Fighting spreads to west of war-torn South Sudan
Fighting was reported in Yambio, close to the border with Democratic Republic of Congo, a member of parliament for the region, Isaac Sumu, told AFP.
“People are fleeing away to places where there is no fighting,” Sumu said, adding the clashes in the town broke out on Monday.
There was no immediate response from the military, but army spokesman Philip Aguer told the local Eye Radio station the clashes were “people shooting randomly” whom he dismissed as “drunk and criminals that are trying to provoke the situation.”
The civil war began in December 2013 when President Salva Kiir accused his former deputy Riek Machar of planning a coup, setting off a cycle of retaliatory killings that have split the poverty-stricken country along ethnic lines.
Local radio stations said the clashes were between soldiers and a local youth militia known as the Arrow Boys, who last month reportedly aligned with Machar’s rebels.
The worst of the fighting so far has been concentrated in three states — Unity and Upper Nile in the north, and Jonglei in the east — often pitting Dinka and Nuer ethnic groups against each other.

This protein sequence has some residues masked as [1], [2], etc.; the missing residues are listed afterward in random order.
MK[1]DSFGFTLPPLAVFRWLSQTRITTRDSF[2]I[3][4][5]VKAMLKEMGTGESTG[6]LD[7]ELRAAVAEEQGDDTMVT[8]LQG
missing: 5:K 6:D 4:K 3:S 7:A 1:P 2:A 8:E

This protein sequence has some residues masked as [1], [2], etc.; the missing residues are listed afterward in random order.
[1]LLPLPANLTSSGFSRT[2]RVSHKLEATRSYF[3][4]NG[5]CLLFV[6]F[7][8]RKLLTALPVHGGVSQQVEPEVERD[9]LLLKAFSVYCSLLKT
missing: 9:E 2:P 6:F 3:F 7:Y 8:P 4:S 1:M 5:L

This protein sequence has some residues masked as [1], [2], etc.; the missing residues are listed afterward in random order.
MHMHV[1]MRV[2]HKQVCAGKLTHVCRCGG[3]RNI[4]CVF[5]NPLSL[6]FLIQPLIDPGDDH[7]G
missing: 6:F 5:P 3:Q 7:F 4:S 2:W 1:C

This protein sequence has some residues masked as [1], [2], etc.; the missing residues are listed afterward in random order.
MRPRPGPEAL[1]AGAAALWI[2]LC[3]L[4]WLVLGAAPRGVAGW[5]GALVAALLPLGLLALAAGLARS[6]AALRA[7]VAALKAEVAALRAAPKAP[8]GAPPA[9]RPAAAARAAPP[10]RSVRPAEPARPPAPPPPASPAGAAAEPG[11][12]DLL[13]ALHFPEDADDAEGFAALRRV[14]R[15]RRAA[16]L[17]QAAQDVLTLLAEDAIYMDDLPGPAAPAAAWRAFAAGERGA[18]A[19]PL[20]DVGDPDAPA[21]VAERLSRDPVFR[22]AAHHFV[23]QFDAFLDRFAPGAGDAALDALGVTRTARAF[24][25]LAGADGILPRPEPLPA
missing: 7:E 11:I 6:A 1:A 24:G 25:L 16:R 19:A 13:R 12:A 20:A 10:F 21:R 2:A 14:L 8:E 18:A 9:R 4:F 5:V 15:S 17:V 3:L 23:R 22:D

In recent months however attacks have escalated in the far south, although it remains unclear who is behind the violence there.
Thousands have fled clashes into DR Congo in recent weeks, including Congolese refugees deciding South Sudan was now too dangerous to remain, the UN has said.
The army and rebels both reported clashes in recent days in Western Bahr el Ghazal state, around the town of Wau.
The army and rebels have repeatedly accused each other of breaking an internationally-brokered August 26 ceasefire, the eighth such agreement aimed at ending the nearly two-year long war.
Both sides are accused of perpetrating ethnic massacres, recruiting and killing children and carrying out widespread rape, torture and forced displacement of populations to “cleanse” areas of their opponents.
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